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Best of Providence 2009

Dale Bozzio's life is so strange

Can an '80s pop icon find peace in New Hampshire in a house full of feral cats? Apparently not.
By BY ASHLEY RIGAZIO  |  April 22, 2009


With her bold style, high-pitched voice, multicolored mop-top, and MacGyver-like ability to make mesmerizing bras out of things like electronic parts, bubble wrap, and Plexiglas gardening equipment, Missing Persons frontwoman Dale Bozzio planted herself firmly in the spotlight in the 1980s.

Even as a teen in Medford, Bozzio (née Dale Consalvi) commanded attention. Her picture was posted on the bulletin board of her namesake father's furniture store, Dale's Barn, in the '70s, remembers Boston-based media consultant and Phoenix Special Projects Manager David Bieber. "The store owner told me that she was his daughter," says Bieber, "and she wanted to be a model."

Later on in that decade, the petite, brassy bombshell did find modeling work when she posed for Playboy (she was a bunny at the Boston Playboy Club in Park Square) and Hustler. Around that time, Frank Zappa discovered Consalvi in LA. He invited her to sing on his operatic Joe's Garage albums and in 1979 she married Zappa's drummer, Terry Bozzio. The couple then teamed up with Zappa guitarist Warren Cuccurullo to form the visually outlandish new-wave band Missing Persons, which went on to record a string of hits, including "Destination Unknown," "Walking in LA," and "Words."

Today, at age 54, Bozzio is facing up to a year in a Carroll County, New Hampshire, jail after being convicted on one of 13 animal-cruelty charges stemming from a case of severe neglect that left 14 felines dead.

Whatever happened to . . . ?
The peculiar, shocking story unfolded far from the LA new-wave scene. Around 2000, following a divorce from her second husband, Bozzio and her two sons moved to a farmhouse in the village of Chocorua, New Hampshire. There, according to her mother, 85-year-old Hazel Antonelli of Newton, Bozzio would leave the back window open so feral forest cats could come in and out of the house for food, water, and warmth. (Neither Bozzio nor her lawyer, Dennis O'Connor of North Conway, New Hampshire, returned calls seeking comment on this story.)

Antonelli describes her daughter as a kindhearted, lifelong animal lover who couldn't say no to a sick or hungry animal. "[Dale] found a cat in the snow, brought her in the house, fed her, and gave her the medicine that she needed," recalls her mother. "And she survived — a wonderful, beautiful cat and one of many, many, many. She tried to take care of them, and I think it just got maybe a little much for her. I don't know."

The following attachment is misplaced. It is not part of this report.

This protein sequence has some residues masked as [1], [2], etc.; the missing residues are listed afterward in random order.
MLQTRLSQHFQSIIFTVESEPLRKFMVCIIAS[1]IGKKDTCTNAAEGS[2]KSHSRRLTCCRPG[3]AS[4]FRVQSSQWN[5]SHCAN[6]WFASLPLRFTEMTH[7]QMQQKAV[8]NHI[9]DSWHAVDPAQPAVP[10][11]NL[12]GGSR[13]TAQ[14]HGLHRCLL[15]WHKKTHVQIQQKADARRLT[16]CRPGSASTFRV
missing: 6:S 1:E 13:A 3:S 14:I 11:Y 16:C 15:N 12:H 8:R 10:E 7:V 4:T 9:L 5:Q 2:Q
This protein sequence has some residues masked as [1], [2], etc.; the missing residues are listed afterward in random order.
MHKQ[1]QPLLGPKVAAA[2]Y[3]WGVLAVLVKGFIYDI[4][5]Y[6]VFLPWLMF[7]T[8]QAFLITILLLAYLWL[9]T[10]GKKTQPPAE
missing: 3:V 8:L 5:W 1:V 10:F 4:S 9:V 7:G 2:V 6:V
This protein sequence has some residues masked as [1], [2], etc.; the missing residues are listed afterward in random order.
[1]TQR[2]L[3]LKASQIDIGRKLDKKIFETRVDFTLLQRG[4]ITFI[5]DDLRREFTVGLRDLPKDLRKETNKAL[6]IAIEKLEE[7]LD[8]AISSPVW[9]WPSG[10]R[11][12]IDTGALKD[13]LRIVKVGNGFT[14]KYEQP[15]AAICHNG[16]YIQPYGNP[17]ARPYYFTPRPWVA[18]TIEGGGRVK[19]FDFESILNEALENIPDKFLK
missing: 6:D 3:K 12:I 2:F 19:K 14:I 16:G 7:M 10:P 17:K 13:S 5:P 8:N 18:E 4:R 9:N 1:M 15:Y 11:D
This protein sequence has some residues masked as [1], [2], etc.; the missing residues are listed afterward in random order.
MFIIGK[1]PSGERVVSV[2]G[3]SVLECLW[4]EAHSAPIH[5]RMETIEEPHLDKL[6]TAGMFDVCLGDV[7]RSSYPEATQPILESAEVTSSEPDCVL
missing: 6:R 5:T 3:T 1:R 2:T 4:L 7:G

Bozzio certainly seemed to love animals. In January 2007, she showed up — with her dog — at the WFNX studios in Lynn for an interview on Julie Kramer's Leftover Lunch program [note: WFNX is a Phoenix Media/Communications Group property]. The live appearance was meant to promote Bozzio's upcoming show at the Middle East, but she spent most of the segment talking about her "many, many animals."

Speaking with a thick Boston accent, Bozzio's voice hardly resembled the girlish vocalizing that made her famous. When Kramer asked exactly how many cats she had roaming in and out of her New Hampshire home, Bozzio replied, "About 30 now."

"I live by the woods, so when I get up in the morning around 6:30, I'm like the cattle call," she said in the interview. "I'll go right out there with the feed, and cats come out from the woods. It's really, truly amazing how many wild cats there are in the world. People just let them go and don't think about it, and they multiply, like, worse than mice. . . . I really believe in saving animals."

Bozzio added that she was working toward a degree in animal science to better help her growing army of felines. She even performed on the NBC edition of the British reality show Hit Me Baby One More Time in 2005, in hopes of winning $10,000 for the Humane Society of the United States. (She lost to P.M. Dawn.)

"All cat donations are welcome. . . . If I had my way, I'd have everybody in every household leave some crunches out for the neighborhood cats," Bozzio told Kramer. "They keep away rodents, they keep away bugs, they're very in tune to an earthquake. They're protective animals, but they've been so abused and misunderstood.

"I'm drawing cats now," she interjected, laughing. "I've gone completely crazy."

VISIONS OF ANIMAL CRUELTY: Bozzio, a self-described animal lover, took in about 30 feral cats. At some point, as the police crime-scene photos above show, the presumed mission of mercy went horribly wrong.

All alone and feline blue
About a year and a half later, Bozzio re-located from Chocorua to Newman Drew Road in nearby West Ossipee, and leased a house that she also opened up to feral and neighborhood cats. Antonelli said only three or four cats were kept indoors as pets.

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  Topics: News Features , Animal Cruelty, Animal Rescue League of Boston, Animal Rights,  More more >
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